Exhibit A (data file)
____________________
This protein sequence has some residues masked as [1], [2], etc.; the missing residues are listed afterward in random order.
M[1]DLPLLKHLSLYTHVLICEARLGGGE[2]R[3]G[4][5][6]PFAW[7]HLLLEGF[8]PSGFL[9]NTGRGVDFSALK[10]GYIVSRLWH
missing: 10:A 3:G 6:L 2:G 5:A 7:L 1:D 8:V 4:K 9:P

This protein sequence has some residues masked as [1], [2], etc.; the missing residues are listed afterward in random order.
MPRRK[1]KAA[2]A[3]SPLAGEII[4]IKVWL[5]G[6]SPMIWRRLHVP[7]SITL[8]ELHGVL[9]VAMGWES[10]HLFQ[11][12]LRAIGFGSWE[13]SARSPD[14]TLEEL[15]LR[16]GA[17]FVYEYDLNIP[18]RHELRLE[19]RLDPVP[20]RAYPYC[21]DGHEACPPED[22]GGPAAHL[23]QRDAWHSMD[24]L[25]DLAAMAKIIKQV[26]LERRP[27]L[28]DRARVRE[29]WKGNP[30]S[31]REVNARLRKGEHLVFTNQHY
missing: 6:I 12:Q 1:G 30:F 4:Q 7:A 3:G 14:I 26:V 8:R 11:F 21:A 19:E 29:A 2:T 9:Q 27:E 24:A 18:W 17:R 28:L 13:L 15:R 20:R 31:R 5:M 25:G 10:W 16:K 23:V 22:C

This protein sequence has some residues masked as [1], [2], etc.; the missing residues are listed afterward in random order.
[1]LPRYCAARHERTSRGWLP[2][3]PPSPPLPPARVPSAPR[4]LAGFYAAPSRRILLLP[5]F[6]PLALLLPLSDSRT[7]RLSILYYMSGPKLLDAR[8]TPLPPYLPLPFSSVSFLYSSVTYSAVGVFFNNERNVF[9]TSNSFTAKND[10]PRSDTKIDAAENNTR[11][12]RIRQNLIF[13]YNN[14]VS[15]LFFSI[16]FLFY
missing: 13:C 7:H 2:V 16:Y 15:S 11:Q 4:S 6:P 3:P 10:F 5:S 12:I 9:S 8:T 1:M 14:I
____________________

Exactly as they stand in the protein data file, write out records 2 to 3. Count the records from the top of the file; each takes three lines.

This protein sequence has some residues masked as [1], [2], etc.; the missing residues are listed afterward in random order.
MPRRK[1]KAA[2]A[3]SPLAGEII[4]IKVWL[5]G[6]SPMIWRRLHVP[7]SITL[8]ELHGVL[9]VAMGWES[10]HLFQ[11][12]LRAIGFGSWE[13]SARSPD[14]TLEEL[15]LR[16]GA[17]FVYEYDLNIP[18]RHELRLE[19]RLDPVP[20]RAYPYC[21]DGHEACPPED[22]GGPAAHL[23]QRDAWHSMD[24]L[25]DLAAMAKIIKQV[26]LERRP[27]L[28]DRARVRE[29]WKGNP[30]S[31]REVNARLRKGEHLVFTNQHY
missing: 6:I 12:Q 1:G 30:F 4:Q 7:A 3:G 14:I 26:V 8:R 11:F 21:A 19:E 29:A 2:T 9:Q 27:E 24:A 18:W 17:R 28:L 13:L 15:R 20:R 31:R 5:M 25:G 10:W 16:K 23:V 22:C

This protein sequence has some residues masked as [1], [2], etc.; the missing residues are listed afterward in random order.
[1]LPRYCAARHERTSRGWLP[2][3]PPSPPLPPARVPSAPR[4]LAGFYAAPSRRILLLP[5]F[6]PLALLLPLSDSRT[7]RLSILYYMSGPKLLDAR[8]TPLPPYLPLPFSSVSFLYSSVTYSAVGVFFNNERNVF[9]TSNSFTAKND[10]PRSDTKIDAAENNTR[11][12]RIRQNLIF[13]YNN[14]VS[15]LFFSI[16]FLFY
missing: 13:C 7:H 2:V 16:Y 15:S 11:Q 4:S 6:P 3:P 10:F 5:S 12:I 9:S 8:T 1:M 14:I